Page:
n of Mr. Secretary Corwin—an echo of the British system of coinage, not offensively, but simply ignoring it—he formulated a measure regulating the coinage, which passed the Senate unanimously, without debate, precisely as he wrote it and upon his sole ipse dixit. Next, but after some delay, this identical measure passed the House of Representatives and became a law in February, 1853—to remain the law of the land without question or cavil from Presidents Pierce, Buchanan, Lincoln, Johnson and Grant. Such was his power in the United States Senate in a period of fierce party strife on a great organic and economic question, opposing, as he did then, the Secretary's recommendation. I have heard or read this coinage debate from 1874, when it began, till now, over twenty years of parliamentary struggle, and if I were called upon to name a document which best expounds the true principles of finance and statesmanship on this difficult subject, and in a perfectly unanswerable manner, free fr<
Southern Historical Society Papers, Volume 25. (ed. Reverend J. William Jones), Drewry's Bluff. (search)
mond (5,000 under Ransom) & General Lee's army, I w'd attack Butler's 30,000 men (who had been successful in the afternoon of the 13th in taking the outer line of defences) capture or destroy them by 12th on the 15th. I would then move to attack Grant on his left flank & rear, while Lee attacked him in front, & I felt sure of defeating Grant & probably open the way to Washington where we might dictate Peace! The Pres't being sick & very tired, Col. Stevens could not see him, but delivered Grant & probably open the way to Washington where we might dictate Peace! The Pres't being sick & very tired, Col. Stevens could not see him, but delivered my message to General Bragg with my request that the necessary order sh'd be issued at once, but he refused to do it, although mil'y adviser of the Pres't, without the orders of the latter & as he w'd not disturb him (!) he came to confer with me at D's b. where he arrived at about 6 h. A. M. After discussing my plan, which he agreed was the only one which might save Richard & the Conf'cy, he still refused to issue the necessary orders. I then said to him Bragg circumstances have thrown the
Southern Historical Society Papers, Volume 25. (ed. Reverend J. William Jones), chapter 1.23 (search)
concering the operations of the 18th of June, 1864, and of the two days preceding that day. General Grant, in his report, says that he ordered General G. W. Smith to advance, and for three days findnt himself to the front. This is all he says; General B. F. Butler, who had been bottled up, as Grant said, across the Appomattox, a stone's throw from a part of this battlefield, and who crossed it to see Grant, retaliated the bottling up assertion by alleging that Grant was drunk on this occasion. Some time ago a new element to me, was introduced into our Confederate version, and I wrote tGrant was drunk on this occasion. Some time ago a new element to me, was introduced into our Confederate version, and I wrote to General Hagood the accompanying version, so as to recall his attention to the facts. In reply he wrote me he was glad to get it; that no report of the same had ever before reached him. Colonel RioHagood's brigade. Hagood's brigade had been on the north side of the James river, confronting Grant's army, from before the battle of Cold Harbor, on the 3d of June, along down the Chickahominy, M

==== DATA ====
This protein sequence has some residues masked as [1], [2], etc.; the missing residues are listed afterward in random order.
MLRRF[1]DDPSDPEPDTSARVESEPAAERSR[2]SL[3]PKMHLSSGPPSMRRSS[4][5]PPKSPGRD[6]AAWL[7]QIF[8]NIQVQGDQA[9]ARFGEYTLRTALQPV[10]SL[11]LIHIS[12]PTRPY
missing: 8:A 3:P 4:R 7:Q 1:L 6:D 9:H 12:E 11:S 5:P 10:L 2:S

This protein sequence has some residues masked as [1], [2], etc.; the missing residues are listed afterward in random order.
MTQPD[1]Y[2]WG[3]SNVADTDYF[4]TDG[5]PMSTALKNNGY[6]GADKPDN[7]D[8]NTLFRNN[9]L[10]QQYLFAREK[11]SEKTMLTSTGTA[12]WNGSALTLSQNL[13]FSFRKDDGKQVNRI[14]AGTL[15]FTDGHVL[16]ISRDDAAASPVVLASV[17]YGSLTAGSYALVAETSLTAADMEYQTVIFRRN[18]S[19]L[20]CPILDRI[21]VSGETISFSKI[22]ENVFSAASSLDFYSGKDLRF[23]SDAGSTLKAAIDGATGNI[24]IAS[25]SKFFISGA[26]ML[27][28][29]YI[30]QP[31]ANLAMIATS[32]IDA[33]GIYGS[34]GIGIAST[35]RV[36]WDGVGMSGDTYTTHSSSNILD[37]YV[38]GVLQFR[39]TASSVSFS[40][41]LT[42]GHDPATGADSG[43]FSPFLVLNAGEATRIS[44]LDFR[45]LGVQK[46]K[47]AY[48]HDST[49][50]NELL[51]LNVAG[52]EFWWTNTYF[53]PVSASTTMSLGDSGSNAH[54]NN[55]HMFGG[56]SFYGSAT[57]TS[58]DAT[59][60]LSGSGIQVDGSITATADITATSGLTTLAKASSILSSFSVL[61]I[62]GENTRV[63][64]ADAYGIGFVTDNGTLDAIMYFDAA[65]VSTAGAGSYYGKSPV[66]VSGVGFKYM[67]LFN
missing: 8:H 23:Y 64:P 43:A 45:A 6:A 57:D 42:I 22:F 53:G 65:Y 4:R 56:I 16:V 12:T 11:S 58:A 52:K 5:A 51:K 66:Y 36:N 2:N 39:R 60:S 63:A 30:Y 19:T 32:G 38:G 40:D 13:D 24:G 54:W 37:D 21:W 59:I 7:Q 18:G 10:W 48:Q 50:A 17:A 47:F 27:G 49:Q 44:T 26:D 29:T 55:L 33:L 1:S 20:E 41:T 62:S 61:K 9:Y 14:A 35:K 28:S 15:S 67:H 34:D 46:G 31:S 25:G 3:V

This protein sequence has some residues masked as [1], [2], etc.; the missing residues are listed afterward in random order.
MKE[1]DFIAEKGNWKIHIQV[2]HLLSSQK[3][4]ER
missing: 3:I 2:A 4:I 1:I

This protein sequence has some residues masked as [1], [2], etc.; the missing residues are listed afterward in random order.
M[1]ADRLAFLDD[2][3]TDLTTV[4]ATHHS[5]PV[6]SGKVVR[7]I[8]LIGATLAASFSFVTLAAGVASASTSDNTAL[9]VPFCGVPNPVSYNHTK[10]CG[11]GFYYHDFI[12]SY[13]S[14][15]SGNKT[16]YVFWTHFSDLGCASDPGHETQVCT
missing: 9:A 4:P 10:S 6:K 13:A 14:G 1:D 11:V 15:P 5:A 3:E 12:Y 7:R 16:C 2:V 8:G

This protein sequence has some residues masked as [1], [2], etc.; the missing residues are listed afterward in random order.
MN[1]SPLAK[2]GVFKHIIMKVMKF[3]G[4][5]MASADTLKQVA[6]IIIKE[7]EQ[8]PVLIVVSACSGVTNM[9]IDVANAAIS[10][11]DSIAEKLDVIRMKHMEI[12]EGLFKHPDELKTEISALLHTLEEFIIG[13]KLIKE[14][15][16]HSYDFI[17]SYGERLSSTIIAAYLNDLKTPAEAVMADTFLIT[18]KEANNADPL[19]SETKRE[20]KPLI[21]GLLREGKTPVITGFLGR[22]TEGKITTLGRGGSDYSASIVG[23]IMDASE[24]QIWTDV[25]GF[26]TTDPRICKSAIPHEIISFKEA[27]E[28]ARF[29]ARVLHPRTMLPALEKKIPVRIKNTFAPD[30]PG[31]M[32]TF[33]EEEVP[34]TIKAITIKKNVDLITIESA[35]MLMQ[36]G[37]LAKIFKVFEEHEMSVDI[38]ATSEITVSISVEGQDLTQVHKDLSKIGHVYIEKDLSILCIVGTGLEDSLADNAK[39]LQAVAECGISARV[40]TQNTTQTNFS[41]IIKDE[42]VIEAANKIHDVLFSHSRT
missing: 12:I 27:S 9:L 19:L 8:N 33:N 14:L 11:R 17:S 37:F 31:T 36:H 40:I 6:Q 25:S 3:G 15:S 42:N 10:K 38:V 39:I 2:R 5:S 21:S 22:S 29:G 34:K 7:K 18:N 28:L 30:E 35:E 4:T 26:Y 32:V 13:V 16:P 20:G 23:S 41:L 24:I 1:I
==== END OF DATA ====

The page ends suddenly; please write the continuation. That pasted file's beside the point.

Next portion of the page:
Southern Historical Society Papers, Volume 25. (ed. Reverend J. William Jones), chapter 1.27 (search)
ached August 1st. The division went into winter quarters at Orange Court House, and the regiment did picket duty on the Rapidan. On the 7th of February, during General Scales' absence, Colonel Hoke commanded the brigade against an advance of the enemy on the brigade picket line at Barnett's Ford on the Rapidan, and it maintained its position until the enemy retired. After the death of Pender at Gettysburg, Wilcox became division commander. On the morning of May 4th, the enemy under General Grant, crossed the Rapidan at Ely's and Germanna Fords. Two corps of Lee's army moved to oppose him, Ewell's by the turnpike and Hill's by the plank road. As soon as the Confederate forces reached the enemy, a strong attack was made on Ewell, who repulsed them, but soon they returned, massing a heavy force against Hill. Heth's and Wilcox's divisions met every assault and successfully resisted them, but the enemy continued to make attacks until nightfall. Next morning, as Longstreet was rel
Southern Historical Society Papers, Volume 25. (ed. Reverend J. William Jones), chapter 1.39 (search)
ays be found in the fore-front of the fighting. The Wilderness. General Lee, having received information that General Grant had commenced the passage of the Rapidan on the night of the 3rd of May, 1864, broke up his cantonments on the 4th, aia Courthouse. On the 10th Heth's and Anderson's divisions, commanded by Early, had a serious conflict with a portion of Grant's army, which was attempting to flank General Lee by what was called the Po River road. In this engagement the 44th suffments in which its brigade took part, from Spotsylvania Court House to Petersburg, constantly skirmishing and fighting as Grant continued his march on Lee's flank. On the 3d of June, 1864, it was heavily engaged with the enemy near Gaines' Mill. Ithe South, whence he drew his men and supplies. On the 18th of August, 1864, General G. K. Warren, with the 5th corps of Grant's army and Kautz's division of cavalry, occupied the line of the Weldon road at a point six miles from Petersburg. An at